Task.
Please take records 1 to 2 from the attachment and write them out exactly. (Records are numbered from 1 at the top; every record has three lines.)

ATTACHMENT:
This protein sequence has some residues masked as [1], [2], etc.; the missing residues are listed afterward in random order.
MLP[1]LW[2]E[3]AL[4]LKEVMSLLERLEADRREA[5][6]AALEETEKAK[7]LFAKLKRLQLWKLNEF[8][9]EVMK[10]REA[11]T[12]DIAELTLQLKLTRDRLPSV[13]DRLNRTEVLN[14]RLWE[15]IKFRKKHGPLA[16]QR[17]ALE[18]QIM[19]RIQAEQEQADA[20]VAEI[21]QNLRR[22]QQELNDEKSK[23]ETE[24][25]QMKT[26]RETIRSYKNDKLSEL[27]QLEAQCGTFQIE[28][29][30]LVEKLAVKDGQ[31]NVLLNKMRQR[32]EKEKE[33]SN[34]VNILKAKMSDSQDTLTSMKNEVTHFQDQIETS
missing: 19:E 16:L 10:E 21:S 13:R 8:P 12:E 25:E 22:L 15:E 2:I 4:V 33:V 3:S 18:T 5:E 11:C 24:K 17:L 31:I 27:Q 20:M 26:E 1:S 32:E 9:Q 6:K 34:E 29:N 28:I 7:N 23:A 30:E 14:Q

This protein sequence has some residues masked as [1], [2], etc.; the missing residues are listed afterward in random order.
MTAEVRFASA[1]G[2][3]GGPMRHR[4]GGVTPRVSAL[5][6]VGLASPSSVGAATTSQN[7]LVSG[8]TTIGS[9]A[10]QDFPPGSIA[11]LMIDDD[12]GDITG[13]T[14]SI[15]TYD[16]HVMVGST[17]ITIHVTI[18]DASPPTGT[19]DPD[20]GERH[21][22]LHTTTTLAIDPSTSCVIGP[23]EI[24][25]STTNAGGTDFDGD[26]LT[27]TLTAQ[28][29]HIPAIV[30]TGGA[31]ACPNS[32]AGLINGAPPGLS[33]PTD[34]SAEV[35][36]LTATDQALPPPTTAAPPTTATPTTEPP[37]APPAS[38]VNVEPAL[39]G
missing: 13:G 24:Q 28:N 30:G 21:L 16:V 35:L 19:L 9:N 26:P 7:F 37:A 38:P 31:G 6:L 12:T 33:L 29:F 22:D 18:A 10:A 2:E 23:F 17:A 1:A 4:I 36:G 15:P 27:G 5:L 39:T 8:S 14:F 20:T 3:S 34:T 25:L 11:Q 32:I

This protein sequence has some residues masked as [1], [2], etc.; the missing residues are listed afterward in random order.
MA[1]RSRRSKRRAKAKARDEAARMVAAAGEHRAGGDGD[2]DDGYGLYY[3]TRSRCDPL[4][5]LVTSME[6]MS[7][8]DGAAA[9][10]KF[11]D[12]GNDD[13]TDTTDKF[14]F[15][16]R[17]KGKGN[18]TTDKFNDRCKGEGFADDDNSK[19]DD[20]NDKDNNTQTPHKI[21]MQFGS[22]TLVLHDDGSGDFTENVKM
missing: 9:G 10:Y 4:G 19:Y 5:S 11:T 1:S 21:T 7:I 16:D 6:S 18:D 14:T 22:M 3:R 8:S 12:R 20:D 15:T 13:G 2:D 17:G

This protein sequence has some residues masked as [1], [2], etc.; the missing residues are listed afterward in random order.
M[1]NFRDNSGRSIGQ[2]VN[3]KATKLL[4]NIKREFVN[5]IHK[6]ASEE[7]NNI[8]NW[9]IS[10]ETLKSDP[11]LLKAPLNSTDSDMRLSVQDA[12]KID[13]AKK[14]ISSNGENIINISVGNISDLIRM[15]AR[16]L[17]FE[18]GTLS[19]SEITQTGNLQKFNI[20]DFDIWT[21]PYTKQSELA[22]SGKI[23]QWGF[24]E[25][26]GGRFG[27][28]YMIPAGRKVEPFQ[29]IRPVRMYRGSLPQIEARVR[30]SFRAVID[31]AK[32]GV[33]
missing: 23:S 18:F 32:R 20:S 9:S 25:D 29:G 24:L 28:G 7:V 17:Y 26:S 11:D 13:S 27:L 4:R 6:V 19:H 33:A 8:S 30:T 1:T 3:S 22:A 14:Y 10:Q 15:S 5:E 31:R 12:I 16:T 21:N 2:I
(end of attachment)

This protein sequence has some residues masked as [1], [2], etc.; the missing residues are listed afterward in random order.
MLP[1]LW[2]E[3]AL[4]LKEVMSLLERLEADRREA[5][6]AALEETEKAK[7]LFAKLKRLQLWKLNEF[8][9]EVMK[10]REA[11]T[12]DIAELTLQLKLTRDRLPSV[13]DRLNRTEVLN[14]RLWE[15]IKFRKKHGPLA[16]QR[17]ALE[18]QIM[19]RIQAEQEQADA[20]VAEI[21]QNLRR[22]QQELNDEKSK[23]ETE[24][25]QMKT[26]RETIRSYKNDKLSEL[27]QLEAQCGTFQIE[28][29][30]LVEKLAVKDGQ[31]NVLLNKMRQR[32]EKEKE[33]SN[34]VNILKAKMSDSQDTLTSMKNEVTHFQDQIETS
missing: 19:E 16:L 10:E 21:S 13:R 8:P 12:E 25:E 22:L 15:E 2:I 4:V 33:V 3:S 18:T 5:E 11:C 24:K 17:L 31:I 27:Q 20:M 26:E 1:S 32:E 9:Q 6:K 34:E 29:N 28:I 7:N 23:A 30:E 14:Q

This protein sequence has some residues masked as [1], [2], etc.; the missing residues are listed afterward in random order.
MTAEVRFASA[1]G[2][3]GGPMRHR[4]GGVTPRVSAL[5][6]VGLASPSSVGAATTSQN[7]LVSG[8]TTIGS[9]A[10]QDFPPGSIA[11]LMIDDD[12]GDITG[13]T[14]SI[15]TYD[16]HVMVGST[17]ITIHVTI[18]DASPPTGT[19]DPD[20]GERH[21][22]LHTTTTLAIDPSTSCVIGP[23]EI[24][25]STTNAGGTDFDGD[26]LT[27]TLTAQ[28][29]HIPAIV[30]TGGA[31]ACPNS[32]AGLINGAPPGLS[33]PTD[34]SAEV[35][36]LTATDQALPPPTTAAPPTTATPTTEPP[37]APPAS[38]VNVEPAL[39]G
missing: 13:G 24:Q 28:N 30:G 21:L 16:V 35:L 19:L 9:N 26:P 7:F 37:A 38:P 31:G 6:L 12:T 33:L 29:F 22:D 18:A 10:A 2:E 23:F 17:A 1:A 4:I 36:G 15:P 27:G 5:L 39:T 8:S 14:F 20:T 3:S 34:T 25:L 11:Q 32:I